The family office is something that has been discussed in the advisor world for as long as I can recall. It has gained a heightened awareness over the last decade. What exactly is a family office?
Simply put, the family office is a business model that financial services firms have touted to the ultra-high-net-worth as a one-stop place for all of their financial needs. This idea would allow for a financial professional to handle everything from investments to bill paying and property management.
But this full service idea hasn't really been done with great success on a mass scale. This lack of success is likely due to the cost involved in maintaining the service, but also the concept hasn't really been introduced or designed with an entire family in mind.
In order to be a true family office, I believe that the entire family should be engaged throughout the planning process and must continue throughout each of their lifetimes. This type of commitment to the entire family allows an advisor to maintain a client relationship for generations.
That generational overlap allows for an entire office to truly create deep meaningful relationships with their clients. This dedicated level of service however is quite a commitment for an entire firm and unlikely to be pulled off by the solo practitioner. This is even a difficult task to pull off in bigger firms where each advisor works their own individual business, which is - in essence a solo practitioner - but it is masked by the size of the firm.
This family office concept requires the commitment of a unified, teamwork oriented firm to pull this off and to create economies of scale that maintain profitability.
So let's take a look at some of the elements that I believe to be necessary in creating the type of office that can serve an entire family. All of the normal touch points are necessary, but on a variety of age appropriate levels. Should your practice consider offering these services or ways to engage with clients, prospects, family members of all different ages?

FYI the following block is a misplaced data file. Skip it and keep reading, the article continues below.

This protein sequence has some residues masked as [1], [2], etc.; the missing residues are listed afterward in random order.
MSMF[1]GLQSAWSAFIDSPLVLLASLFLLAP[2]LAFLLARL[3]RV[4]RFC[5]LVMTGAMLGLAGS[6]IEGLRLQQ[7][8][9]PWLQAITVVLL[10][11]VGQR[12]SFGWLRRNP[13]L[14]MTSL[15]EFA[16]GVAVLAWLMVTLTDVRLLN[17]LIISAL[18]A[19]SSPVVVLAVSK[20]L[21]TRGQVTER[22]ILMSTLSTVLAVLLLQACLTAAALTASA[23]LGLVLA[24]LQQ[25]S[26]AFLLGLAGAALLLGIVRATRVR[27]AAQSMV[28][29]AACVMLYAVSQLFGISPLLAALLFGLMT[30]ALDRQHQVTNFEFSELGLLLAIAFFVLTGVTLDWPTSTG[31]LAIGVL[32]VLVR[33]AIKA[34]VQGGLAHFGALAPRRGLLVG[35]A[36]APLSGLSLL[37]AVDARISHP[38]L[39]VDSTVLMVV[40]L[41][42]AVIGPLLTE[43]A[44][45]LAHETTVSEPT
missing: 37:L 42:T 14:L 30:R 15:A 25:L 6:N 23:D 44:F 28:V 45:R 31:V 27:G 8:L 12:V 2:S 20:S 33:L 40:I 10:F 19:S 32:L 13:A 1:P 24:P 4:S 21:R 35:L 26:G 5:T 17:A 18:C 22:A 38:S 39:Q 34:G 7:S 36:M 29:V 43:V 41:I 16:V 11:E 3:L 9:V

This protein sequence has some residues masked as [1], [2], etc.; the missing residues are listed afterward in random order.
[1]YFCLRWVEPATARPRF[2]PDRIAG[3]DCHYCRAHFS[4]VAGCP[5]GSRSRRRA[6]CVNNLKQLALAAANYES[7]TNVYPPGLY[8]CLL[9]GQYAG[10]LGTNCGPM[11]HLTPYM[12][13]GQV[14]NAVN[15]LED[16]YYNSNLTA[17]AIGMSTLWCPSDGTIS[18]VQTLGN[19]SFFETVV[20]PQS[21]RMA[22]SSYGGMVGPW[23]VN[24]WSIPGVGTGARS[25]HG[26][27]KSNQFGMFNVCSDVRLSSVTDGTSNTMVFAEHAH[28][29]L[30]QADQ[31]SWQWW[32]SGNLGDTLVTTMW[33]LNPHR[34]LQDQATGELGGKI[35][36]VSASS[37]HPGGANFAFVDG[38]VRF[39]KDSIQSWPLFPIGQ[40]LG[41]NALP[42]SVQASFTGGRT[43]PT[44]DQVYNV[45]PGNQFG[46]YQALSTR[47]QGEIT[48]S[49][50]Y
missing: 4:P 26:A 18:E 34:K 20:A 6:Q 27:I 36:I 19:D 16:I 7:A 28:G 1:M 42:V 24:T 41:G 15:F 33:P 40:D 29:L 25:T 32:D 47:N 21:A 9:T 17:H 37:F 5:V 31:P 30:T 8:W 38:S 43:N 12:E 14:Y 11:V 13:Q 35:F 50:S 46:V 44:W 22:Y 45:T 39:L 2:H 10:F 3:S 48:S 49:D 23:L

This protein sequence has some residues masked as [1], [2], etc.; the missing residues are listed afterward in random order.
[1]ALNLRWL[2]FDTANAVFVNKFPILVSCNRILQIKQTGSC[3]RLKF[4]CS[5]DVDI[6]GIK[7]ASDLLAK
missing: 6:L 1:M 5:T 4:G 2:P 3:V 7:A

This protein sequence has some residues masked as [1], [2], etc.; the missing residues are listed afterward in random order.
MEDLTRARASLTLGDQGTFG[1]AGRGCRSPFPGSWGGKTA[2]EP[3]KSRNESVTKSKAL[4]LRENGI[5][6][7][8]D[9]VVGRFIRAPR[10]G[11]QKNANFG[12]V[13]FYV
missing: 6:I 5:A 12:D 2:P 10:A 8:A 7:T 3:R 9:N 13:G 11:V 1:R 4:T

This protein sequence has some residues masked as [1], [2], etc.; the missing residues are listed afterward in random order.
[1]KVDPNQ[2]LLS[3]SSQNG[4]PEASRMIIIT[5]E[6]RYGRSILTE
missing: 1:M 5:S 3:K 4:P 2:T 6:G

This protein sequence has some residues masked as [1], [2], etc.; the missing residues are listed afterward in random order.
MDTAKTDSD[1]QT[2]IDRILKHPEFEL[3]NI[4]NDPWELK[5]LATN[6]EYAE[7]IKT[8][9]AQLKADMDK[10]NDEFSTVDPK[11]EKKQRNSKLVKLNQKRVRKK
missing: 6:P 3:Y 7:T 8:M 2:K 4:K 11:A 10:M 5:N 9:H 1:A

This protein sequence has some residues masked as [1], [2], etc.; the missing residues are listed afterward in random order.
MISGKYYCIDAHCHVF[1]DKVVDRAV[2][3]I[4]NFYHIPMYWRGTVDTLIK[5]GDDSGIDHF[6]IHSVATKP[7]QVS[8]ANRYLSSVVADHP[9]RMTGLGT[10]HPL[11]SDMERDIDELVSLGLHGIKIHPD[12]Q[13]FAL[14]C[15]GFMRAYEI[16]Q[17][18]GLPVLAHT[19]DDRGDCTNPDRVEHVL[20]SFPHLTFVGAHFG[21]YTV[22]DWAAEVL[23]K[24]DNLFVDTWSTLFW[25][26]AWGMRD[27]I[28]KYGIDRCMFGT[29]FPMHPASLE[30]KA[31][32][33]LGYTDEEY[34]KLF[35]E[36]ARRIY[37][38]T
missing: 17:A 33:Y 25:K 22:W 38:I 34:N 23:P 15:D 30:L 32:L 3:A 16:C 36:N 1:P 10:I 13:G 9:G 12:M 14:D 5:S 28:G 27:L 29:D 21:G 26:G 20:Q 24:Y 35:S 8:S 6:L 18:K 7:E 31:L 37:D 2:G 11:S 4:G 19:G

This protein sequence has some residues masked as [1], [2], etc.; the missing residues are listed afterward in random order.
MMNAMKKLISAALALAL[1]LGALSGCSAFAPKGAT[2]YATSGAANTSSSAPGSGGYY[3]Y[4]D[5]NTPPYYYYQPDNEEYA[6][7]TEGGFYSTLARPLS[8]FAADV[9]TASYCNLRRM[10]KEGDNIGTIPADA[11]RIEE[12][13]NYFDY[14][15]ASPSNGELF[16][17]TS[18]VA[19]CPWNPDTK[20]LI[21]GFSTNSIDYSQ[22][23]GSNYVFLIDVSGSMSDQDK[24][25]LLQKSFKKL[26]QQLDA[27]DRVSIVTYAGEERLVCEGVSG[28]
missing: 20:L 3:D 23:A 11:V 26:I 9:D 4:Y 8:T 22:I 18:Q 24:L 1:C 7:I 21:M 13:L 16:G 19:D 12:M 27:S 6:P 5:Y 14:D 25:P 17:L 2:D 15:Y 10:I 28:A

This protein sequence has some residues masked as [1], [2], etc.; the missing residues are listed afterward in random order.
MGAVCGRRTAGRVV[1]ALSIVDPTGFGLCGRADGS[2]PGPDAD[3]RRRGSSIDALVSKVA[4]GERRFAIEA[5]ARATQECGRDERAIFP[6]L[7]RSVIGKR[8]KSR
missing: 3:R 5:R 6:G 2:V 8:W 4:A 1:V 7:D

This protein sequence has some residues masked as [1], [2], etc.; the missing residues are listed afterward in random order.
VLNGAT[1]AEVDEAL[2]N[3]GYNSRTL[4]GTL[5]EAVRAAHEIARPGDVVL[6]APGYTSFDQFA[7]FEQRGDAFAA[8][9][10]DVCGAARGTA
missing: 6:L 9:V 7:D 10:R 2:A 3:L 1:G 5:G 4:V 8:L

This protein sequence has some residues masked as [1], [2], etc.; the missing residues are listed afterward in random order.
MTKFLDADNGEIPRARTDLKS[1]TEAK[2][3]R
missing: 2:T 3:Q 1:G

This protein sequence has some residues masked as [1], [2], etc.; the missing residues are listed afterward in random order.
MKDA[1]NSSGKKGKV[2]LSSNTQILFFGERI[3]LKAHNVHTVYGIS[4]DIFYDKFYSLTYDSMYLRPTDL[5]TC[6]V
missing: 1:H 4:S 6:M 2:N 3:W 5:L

-- Do you offer a dedicated website to each client? One that consolidates and updates their accounts daily?
-- Have several opportunities to educate your clients each month?
-- Consistent publications that keep your clients informed?
-- Events to engage your client's children or grandchildren?
-- Publications that speak to senior related topics or concerns?
-- Do you send your clients books that they will enjoy?
-- Does your or your firm have a consistent Social media presence?
-- Do you offer budgeting tips and tools for different stages of life?
-- Offer advisor relationships that are the right age, personality, gender fit?
-- Offer a team approach that consists of specialists?
-- Provide a disaster file that is shared and discussed with all generations and other advisors?
The items above have been proven to create a practice that maintains a relationship with an entire family and develops business for an entire firm. The list above is primarily ways to add services and value to the lives of those that have entrusted you with their money and families. The ways that you serve the families in your network may ultimately vary, but it all starts with creating a conversation with them to see how they would like to be served.
Are there other ways that you might suggest to engage and serve an entire family?
Todd Burkhalter is a financial planner and managing Partner at Catalyst Wealth Management. He has worked in the financial service industry since 1997, and is a member of The National Association of Insurance and Financial Advisers, and a Licensed LEAP Practitioner. Email him directly at firstname.lastname@example.org.
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